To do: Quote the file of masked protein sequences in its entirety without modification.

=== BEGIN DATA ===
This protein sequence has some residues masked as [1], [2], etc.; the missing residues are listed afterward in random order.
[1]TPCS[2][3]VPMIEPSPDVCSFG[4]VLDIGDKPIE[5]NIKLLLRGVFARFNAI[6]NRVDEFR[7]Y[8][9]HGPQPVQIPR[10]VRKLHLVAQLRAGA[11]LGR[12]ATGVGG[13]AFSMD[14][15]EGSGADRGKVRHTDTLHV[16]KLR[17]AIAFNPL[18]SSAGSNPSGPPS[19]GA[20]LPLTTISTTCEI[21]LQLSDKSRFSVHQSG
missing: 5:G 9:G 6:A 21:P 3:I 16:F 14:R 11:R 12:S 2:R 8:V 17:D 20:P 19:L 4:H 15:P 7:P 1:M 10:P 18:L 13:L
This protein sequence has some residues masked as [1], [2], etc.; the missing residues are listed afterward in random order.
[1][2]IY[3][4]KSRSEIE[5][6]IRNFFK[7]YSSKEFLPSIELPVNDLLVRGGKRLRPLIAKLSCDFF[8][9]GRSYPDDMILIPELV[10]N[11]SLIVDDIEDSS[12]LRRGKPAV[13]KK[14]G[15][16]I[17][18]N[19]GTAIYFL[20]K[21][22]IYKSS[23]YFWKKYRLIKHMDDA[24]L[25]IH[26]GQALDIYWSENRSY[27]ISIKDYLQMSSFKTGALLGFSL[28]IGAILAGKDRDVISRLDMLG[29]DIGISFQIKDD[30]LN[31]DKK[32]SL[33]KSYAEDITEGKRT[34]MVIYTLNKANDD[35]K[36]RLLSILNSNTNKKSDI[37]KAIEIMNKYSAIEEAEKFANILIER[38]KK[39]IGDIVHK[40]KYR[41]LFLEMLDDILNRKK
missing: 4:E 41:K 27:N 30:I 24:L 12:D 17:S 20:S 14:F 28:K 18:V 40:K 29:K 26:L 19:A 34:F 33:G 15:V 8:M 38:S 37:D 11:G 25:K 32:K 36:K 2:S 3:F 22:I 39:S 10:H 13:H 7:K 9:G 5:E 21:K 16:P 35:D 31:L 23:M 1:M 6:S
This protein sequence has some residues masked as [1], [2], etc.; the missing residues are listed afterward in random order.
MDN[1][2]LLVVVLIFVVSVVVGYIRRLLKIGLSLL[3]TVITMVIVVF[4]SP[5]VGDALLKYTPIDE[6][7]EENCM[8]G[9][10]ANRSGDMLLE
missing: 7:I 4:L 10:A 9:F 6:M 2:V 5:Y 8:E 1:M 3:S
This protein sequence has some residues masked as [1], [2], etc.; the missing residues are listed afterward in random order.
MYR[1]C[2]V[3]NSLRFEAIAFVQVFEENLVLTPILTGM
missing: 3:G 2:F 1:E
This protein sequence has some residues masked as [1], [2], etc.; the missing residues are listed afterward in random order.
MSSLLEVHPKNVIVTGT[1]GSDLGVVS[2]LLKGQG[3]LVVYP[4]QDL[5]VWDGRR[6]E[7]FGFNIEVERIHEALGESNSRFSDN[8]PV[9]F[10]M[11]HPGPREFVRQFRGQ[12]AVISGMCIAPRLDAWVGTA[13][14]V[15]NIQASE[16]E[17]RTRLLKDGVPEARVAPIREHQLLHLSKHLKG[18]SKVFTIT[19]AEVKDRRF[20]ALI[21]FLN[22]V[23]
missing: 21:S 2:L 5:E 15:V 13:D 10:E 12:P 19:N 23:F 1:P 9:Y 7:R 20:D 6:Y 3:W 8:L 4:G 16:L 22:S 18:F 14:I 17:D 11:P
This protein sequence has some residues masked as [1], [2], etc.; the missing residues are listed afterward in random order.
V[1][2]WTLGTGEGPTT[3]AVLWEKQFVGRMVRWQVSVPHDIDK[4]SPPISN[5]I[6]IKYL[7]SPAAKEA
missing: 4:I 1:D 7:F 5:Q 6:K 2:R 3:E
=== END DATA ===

This protein sequence has some residues masked as [1], [2], etc.; the missing residues are listed afterward in random order.
[1]TPCS[2][3]VPMIEPSPDVCSFG[4]VLDIGDKPIE[5]NIKLLLRGVFARFNAI[6]NRVDEFR[7]Y[8][9]HGPQPVQIPR[10]VRKLHLVAQLRAGA[11]LGR[12]ATGVGG[13]AFSMD[14][15]EGSGADRGKVRHTDTLHV[16]KLR[17]AIAFNPL[18]SSAGSNPSGPPS[19]GA[20]LPLTTISTTCEI[21]LQLSDKSRFSVHQSG
missing: 5:G 9:G 6:A 21:P 3:I 16:F 14:R 11:R 12:S 2:R 8:V 17:D 20:P 19:L 4:H 15:P 7:P 1:M 10:P 18:L 13:L
This protein sequence has some residues masked as [1], [2], etc.; the missing residues are listed afterward in random order.
[1][2]IY[3][4]KSRSEIE[5][6]IRNFFK[7]YSSKEFLPSIELPVNDLLVRGGKRLRPLIAKLSCDFF[8][9]GRSYPDDMILIPELV[10]N[11]SLIVDDIEDSS[12]LRRGKPAV[13]KK[14]G[15][16]I[17][18]N[19]GTAIYFL[20]K[21][22]IYKSS[23]YFWKKYRLIKHMDDA[24]L[25]IH[26]GQALDIYWSENRSY[27]ISIKDYLQMSSFKTGALLGFSL[28]IGAILAGKDRDVISRLDMLG[29]DIGISFQIKDD[30]LN[31]DKK[32]SL[33]KSYAEDITEGKRT[34]MVIYTLNKANDD[35]K[36]RLLSILNSNTNKKSDI[37]KAIEIMNKYSAIEEAEKFANILIER[38]KK[39]IGDIVHK[40]KYR[41]LFLEMLDDILNRKK
missing: 4:E 41:K 27:N 30:I 24:L 12:D 17:S 20:S 14:F 28:K 18:V 40:K 29:K 26:L 19:A 34:F 33:G 15:V 8:M 38:S 37:D 11:G 25:K 32:K 36:K 2:S 3:F 22:I 39:S 10:H 13:H 7:K 9:G 5:E 21:K 16:P 35:D 31:L 23:M 1:M 6:S
This protein sequence has some residues masked as [1], [2], etc.; the missing residues are listed afterward in random order.
MDN[1][2]LLVVVLIFVVSVVVGYIRRLLKIGLSLL[3]TVITMVIVVF[4]SP[5]VGDALLKYTPIDE[6][7]EENCM[8]G[9][10]ANRSGDMLLE
missing: 7:I 4:L 10:A 9:F 6:M 2:V 5:Y 8:E 1:M 3:S
This protein sequence has some residues masked as [1], [2], etc.; the missing residues are listed afterward in random order.
MYR[1]C[2]V[3]NSLRFEAIAFVQVFEENLVLTPILTGM
missing: 3:G 2:F 1:E
This protein sequence has some residues masked as [1], [2], etc.; the missing residues are listed afterward in random order.
MSSLLEVHPKNVIVTGT[1]GSDLGVVS[2]LLKGQG[3]LVVYP[4]QDL[5]VWDGRR[6]E[7]FGFNIEVERIHEALGESNSRFSDN[8]PV[9]F[10]M[11]HPGPREFVRQFRGQ[12]AVISGMCIAPRLDAWVGTA[13][14]V[15]NIQASE[16]E[17]RTRLLKDGVPEARVAPIREHQLLHLSKHLKG[18]SKVFTIT[19]AEVKDRRF[20]ALI[21]FLN[22]V[23]
missing: 21:S 2:L 5:E 15:V 13:D 10:E 12:P 19:N 23:F 1:P 9:Y 7:R 20:D 6:Y 3:W 8:L 4:G 16:L 22:S 18:F 14:I 17:D 11:P
This protein sequence has some residues masked as [1], [2], etc.; the missing residues are listed afterward in random order.
V[1][2]WTLGTGEGPTT[3]AVLWEKQFVGRMVRWQVSVPHDIDK[4]SPPISN[5]I[6]IKYL[7]SPAAKEA
missing: 4:I 1:D 7:F 5:Q 6:K 2:R 3:E